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Teenage commandos perform military training exercises by day and indulge in youthful hedonism by night, an unconventional family bound together under a shadowy force know only as The Organization. After an ambush drives the squadron into the jungle, both the mission and the intricate bonds between the group begin to disintegrate.
"Monos" (2019 release from Colombia; 102 min.) brings the story of a squadron of 8 teenage rebels and their American hostage. As the movie opens, we see the 8 teenagers, all aged around 15-16 but armed to the teeth, staying in shape in a remote Colombian mountain area. We find out they are part of "the Organization" and their task is to guard and watch over an American hostage, a woman they call "the doctora". The squadron receive a milk cow from an anonymous contributor but then, in a wild celebration one night, the cow is accidentally shot and killed... At this point we are 15 min. into the movie, but to tell you more of the plot would spoil your viewing experience, you'll just have to see for yourself how it all plays out.
Couple of comments: this movie is directed/co-written/co-produced by Alejandro Landes, whom I was previously not familiar with, but for whom I have gained immediate respect with this film. One can't help but think that the otherwise unnamed rebel group called the "Organization" stands for the notorious FARC. But that isn't even the main point of the movie (for me anyway). The movie examines how this life of military rebellion affects the lives of 8 teenagers who are tasked with guarding an American hostage (reminding us vaguely of "Lord of the Flies"). The movie is plot-heavy so you'll have to forgive me that I don't provide further plot details. I will say this: the movie is tense from the get-go, and never lets up. In fact, the movie becomes heavier and weirder (in the best possible way) as it goes on, and I found it to be a great viewing experience that couldn't be further from Hollywood's never-ending stream of comic book super heroes adaptations ("Joker" being the latest) and other such prequels and sequels and "reimaginations". "Monos" on the other hand is fresh and original. The movie features for us American viewers a no-name cast that is just outstanding. And wait until you see the vast landscapes of Colombia's mountainous terrains and dense rain forest!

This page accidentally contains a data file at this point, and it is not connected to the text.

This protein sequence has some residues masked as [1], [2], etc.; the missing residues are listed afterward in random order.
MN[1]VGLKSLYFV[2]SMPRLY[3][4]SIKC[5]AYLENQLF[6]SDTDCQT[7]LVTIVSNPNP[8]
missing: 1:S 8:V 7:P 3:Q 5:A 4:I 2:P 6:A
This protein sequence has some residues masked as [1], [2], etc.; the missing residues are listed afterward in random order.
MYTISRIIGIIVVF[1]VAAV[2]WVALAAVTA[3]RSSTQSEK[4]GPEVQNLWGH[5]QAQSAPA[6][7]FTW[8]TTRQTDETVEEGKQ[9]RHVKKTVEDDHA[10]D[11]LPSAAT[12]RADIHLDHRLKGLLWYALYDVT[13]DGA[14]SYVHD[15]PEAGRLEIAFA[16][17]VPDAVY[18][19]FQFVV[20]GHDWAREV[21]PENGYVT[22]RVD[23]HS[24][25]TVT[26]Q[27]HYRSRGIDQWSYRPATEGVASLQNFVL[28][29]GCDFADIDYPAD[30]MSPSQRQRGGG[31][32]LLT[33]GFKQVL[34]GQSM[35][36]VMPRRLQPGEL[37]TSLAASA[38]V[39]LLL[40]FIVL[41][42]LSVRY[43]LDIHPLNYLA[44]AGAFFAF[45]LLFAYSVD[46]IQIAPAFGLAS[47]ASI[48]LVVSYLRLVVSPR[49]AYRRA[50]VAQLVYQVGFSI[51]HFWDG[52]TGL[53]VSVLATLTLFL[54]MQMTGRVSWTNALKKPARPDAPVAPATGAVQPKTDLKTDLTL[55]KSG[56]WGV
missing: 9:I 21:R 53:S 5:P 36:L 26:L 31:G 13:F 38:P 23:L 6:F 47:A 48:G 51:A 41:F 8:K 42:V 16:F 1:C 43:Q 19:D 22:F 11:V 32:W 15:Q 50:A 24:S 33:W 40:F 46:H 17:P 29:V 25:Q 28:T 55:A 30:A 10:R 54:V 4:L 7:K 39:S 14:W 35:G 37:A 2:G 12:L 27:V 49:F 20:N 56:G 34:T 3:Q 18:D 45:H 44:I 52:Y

"Monos" premiered at this year's Sundance film festival to immediate critical acclaim and is now making the rounds in limited theater release. "Monos" finally opened at my local art-house theater here in Cincinnati this weekend, and I couldn't wait to see it. The Friday early evening screening where I saw this at was attended so-so (9 people, to be exact), but hopefully this movie will find a larger audience as it gets released on additional platforms. There is a reason this movie is currently certified 91% fresh on Rotten Tomatoes! If you are in the mood for a top notch foreign release that is as intense as it is captivating, I'd readily suggest you check this out, be it in the theater (if you still can), on VOD, or eventually on DVD/Blu-ray, and draw your own conclusion.
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